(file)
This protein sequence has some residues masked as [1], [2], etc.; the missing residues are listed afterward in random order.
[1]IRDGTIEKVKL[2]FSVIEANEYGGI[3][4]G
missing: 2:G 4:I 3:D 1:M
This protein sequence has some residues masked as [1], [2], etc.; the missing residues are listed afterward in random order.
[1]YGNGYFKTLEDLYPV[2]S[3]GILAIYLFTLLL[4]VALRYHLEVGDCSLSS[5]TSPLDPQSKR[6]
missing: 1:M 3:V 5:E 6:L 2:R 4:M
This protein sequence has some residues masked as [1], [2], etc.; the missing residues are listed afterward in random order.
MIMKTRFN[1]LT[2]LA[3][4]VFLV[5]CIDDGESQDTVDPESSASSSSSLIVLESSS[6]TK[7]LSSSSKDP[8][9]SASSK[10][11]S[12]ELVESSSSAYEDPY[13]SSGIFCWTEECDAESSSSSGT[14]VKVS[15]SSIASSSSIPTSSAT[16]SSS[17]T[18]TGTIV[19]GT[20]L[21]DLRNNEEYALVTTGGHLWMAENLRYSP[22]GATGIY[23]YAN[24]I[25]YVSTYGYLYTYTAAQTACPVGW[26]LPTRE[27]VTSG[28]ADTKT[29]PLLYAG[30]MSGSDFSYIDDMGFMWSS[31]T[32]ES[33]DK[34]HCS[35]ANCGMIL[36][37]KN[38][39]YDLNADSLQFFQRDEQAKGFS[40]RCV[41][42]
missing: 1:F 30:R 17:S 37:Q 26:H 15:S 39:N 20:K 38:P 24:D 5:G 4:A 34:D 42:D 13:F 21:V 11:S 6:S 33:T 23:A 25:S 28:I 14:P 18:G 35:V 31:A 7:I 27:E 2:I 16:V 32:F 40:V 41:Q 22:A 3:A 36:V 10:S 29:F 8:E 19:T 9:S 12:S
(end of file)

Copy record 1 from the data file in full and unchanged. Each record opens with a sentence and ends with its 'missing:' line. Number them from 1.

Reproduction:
This protein sequence has some residues masked as [1], [2], etc.; the missing residues are listed afterward in random order.
[1]IRDGTIEKVKL[2]FSVIEANEYGGI[3][4]G
missing: 2:G 4:I 3:D 1:M